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Honeywell to Begin Major Downsizing at Torrance Facility

Honeywell to Begin Major Downsizing at Torrance Facility

By AMANDA BRONSTAD

Staff Reporter

Honeywell Garrett Engine Boosting, a division of New Jersey-based aerospace conglomerate Honeywell International Inc., will begin laying off 300 local workers this month as it closes down its Torrance plant.

The Torrance operation, which manufactures turbochargers for automobile and truck engines, is being consolidated into Honeywell’s plant in Mexicali, Mexico, said company spokesman Michael Timmermann.

Timmermann said the local layoffs are the result of slow sales in North and South America. The Torrance operation is the only U.S. plant within Honeywell Garrett’s turbocharging business, a 6,000-employee division headquartered in Torrance.

All the Torrance employees being laid off work in the 267,000-square-foot manufacturing plant at 3201 Lomita Blvd., Timmermann said. About 400 employees in engineering, marketing and other administrative jobs will remain at the plant. The aerospace division of Honeywell Garrett, which operates under Honeywell’s separate aerospace division, employs about 1,000 at 2525 190th St. in Torrance.

About 30 employees will be laid off Dec. 21, with the remaining in various stages through March or April, Timmermann said. They will receive severance packages and have already gotten incentive bonuses to stay on with the company until the plant closes.

“In the U.S. and North America, turbocharging is mainly used by the commercial truck market,” Timmermann said. “The truck market has been in a slump for a year or two and is expected to remain in the slump for another year or so. As a result, we have two plants one in Torrance, one in Mexicali that have been significantly underutilized. So we decided to consolidate into one plant, rather than have two underutilized plants.”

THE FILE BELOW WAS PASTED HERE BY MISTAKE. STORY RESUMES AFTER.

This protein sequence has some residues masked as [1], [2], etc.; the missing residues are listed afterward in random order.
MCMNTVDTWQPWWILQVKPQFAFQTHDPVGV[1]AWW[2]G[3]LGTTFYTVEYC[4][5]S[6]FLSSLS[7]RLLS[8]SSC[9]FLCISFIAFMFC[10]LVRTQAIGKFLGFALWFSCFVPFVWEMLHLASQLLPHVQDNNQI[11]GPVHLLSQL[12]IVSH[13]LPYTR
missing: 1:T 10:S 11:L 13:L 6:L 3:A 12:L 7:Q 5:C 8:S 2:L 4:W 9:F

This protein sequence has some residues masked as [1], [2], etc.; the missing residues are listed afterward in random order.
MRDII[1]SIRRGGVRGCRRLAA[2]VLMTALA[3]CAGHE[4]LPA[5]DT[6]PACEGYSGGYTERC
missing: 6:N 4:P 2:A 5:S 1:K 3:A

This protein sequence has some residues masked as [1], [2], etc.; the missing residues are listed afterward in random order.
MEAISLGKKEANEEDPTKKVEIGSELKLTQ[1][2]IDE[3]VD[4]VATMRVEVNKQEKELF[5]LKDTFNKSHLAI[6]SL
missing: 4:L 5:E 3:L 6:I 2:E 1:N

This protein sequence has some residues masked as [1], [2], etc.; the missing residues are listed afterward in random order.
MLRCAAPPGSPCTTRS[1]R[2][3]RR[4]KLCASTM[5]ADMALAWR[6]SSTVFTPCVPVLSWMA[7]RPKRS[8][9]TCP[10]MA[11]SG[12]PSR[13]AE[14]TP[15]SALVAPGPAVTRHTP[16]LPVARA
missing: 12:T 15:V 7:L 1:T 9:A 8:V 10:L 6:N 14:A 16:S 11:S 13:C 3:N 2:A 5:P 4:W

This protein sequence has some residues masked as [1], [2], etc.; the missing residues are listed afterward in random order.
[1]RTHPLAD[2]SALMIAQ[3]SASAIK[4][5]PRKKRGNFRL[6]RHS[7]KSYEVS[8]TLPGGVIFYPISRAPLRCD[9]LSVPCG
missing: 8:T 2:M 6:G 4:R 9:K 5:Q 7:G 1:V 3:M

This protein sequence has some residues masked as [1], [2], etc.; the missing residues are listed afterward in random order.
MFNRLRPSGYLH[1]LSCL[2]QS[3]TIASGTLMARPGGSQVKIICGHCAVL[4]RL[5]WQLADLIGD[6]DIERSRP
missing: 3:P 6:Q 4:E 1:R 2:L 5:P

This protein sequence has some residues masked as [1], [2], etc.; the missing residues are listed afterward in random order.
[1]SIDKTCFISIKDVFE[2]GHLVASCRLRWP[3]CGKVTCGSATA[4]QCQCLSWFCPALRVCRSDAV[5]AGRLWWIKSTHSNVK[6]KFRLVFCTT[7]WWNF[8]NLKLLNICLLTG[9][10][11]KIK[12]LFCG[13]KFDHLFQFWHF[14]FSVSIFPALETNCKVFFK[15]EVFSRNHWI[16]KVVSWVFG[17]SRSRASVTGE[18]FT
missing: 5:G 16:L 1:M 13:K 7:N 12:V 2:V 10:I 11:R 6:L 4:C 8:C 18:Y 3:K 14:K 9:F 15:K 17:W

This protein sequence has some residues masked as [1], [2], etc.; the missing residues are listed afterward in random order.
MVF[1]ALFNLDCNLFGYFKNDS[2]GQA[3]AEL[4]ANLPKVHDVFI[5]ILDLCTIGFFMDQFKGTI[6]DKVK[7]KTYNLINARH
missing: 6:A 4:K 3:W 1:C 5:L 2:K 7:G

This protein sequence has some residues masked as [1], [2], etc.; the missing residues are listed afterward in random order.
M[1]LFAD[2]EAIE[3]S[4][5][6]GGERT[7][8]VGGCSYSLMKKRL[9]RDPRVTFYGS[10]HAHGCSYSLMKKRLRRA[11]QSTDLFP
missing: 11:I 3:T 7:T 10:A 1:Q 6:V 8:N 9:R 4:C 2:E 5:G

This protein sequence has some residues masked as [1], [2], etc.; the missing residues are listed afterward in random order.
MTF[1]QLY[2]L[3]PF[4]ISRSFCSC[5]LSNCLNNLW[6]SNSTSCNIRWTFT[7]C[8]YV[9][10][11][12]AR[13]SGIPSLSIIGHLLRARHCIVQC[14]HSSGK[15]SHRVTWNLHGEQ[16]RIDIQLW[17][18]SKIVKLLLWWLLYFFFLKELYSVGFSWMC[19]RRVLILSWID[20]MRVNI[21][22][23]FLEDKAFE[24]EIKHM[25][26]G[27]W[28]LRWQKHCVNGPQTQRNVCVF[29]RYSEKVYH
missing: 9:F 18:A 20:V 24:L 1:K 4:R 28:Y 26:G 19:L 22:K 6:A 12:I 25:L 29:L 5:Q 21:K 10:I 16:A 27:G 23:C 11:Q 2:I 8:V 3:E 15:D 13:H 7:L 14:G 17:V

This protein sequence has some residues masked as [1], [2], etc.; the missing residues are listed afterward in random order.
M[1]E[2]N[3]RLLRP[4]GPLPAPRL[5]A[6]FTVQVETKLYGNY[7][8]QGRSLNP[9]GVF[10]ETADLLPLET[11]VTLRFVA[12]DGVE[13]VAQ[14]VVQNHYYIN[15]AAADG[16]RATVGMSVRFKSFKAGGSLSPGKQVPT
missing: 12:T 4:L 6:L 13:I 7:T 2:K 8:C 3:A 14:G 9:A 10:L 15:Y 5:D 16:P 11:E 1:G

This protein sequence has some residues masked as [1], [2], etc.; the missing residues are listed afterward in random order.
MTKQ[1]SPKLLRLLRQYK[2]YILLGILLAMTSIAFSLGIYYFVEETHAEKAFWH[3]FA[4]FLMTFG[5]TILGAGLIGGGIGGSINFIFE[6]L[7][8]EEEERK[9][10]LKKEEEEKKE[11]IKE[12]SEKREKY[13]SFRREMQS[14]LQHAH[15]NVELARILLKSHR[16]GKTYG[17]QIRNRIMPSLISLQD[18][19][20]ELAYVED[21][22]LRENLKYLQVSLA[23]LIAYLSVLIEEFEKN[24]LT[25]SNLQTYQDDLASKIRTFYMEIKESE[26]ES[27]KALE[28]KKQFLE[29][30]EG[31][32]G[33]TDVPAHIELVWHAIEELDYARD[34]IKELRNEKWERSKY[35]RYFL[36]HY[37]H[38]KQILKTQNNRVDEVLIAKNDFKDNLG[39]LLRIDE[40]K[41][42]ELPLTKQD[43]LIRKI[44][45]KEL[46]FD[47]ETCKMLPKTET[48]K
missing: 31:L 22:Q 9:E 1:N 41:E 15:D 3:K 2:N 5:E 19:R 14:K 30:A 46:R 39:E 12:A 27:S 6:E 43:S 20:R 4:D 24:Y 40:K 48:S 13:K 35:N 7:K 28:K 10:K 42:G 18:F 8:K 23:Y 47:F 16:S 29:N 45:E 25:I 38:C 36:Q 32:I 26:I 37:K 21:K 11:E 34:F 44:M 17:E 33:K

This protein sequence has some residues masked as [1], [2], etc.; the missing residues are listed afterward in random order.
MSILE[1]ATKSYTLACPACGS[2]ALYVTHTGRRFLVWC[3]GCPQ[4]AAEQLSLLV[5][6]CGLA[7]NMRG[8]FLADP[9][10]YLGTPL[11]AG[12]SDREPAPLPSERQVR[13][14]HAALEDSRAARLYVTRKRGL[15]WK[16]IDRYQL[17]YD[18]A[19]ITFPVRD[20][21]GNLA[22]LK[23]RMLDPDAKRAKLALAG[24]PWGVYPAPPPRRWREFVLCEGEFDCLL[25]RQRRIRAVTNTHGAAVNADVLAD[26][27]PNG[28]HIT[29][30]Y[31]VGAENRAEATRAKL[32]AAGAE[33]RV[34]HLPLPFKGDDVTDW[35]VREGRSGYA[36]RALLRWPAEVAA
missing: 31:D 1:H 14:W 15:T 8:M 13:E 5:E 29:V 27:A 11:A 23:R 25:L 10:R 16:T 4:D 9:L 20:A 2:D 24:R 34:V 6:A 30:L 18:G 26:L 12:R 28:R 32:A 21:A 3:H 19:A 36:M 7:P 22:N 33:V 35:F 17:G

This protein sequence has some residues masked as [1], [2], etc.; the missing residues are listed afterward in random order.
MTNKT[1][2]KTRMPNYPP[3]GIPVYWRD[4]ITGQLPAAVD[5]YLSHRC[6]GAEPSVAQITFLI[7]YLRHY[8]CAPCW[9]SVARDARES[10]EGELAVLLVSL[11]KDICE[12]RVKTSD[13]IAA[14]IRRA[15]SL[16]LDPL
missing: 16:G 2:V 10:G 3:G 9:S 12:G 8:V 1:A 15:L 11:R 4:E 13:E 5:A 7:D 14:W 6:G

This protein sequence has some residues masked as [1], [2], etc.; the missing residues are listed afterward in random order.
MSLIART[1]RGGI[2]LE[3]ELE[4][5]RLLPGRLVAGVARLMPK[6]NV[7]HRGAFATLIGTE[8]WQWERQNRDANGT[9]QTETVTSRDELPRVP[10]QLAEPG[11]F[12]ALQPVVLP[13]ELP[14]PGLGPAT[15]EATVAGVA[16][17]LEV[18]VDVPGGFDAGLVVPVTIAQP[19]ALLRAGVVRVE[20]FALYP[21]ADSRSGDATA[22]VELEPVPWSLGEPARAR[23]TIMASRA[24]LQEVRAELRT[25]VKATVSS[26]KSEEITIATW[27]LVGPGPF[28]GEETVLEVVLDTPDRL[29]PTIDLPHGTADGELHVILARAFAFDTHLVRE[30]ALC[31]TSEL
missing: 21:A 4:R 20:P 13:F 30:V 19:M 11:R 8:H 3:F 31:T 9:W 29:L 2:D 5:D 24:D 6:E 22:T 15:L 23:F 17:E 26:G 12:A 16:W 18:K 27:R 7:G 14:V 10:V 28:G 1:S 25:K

The layoffs come after Honeywell, which plans to merge with General Electric Co. pending the European Union’s approval, announced last April it would lay off 6,500 employees across the board.

In its financial report for the third quarter ended Sept. 30, Honeywell stated that its transportation and power systems sales were $851 million, down 2 percent from third quarter 2000. While the turbocharging business has been strong in Europe, the third-quarter sales dip was due to lagging North American sales, which mainly come from “heavy-duty truck builds.”

Much of the difference is caused by the greater number of diesel-engine cars in Europe, which use turbochargers.

Honeywell Garrett’s customers include Audi, BMW, Caterpillar, DaimlerChrysler, Saab, Volkswagen and International Truck Co.

Cliff Garrett formed the original Garrett Corp. in 1936 in Los Angeles, with the financial help of Jack Northrop. The company was primarily known as an aerospace manufacturer and, through a series of mergers, became part of Allied Signal Inc., which merged with Honeywell in 1999.

“Obviously, anytime you lose a business, there’s an impact because we have residents of the city of Torrance and (elsewhere in the) South Bay affected by a relocation,” said Brian Sunshine, assistant to the city manager of Torrance. “In this case, obviously the city is concerned about seeing manufacturing move out of town. But when you get to a large corporate structure, you get to a bottom-line decision.”

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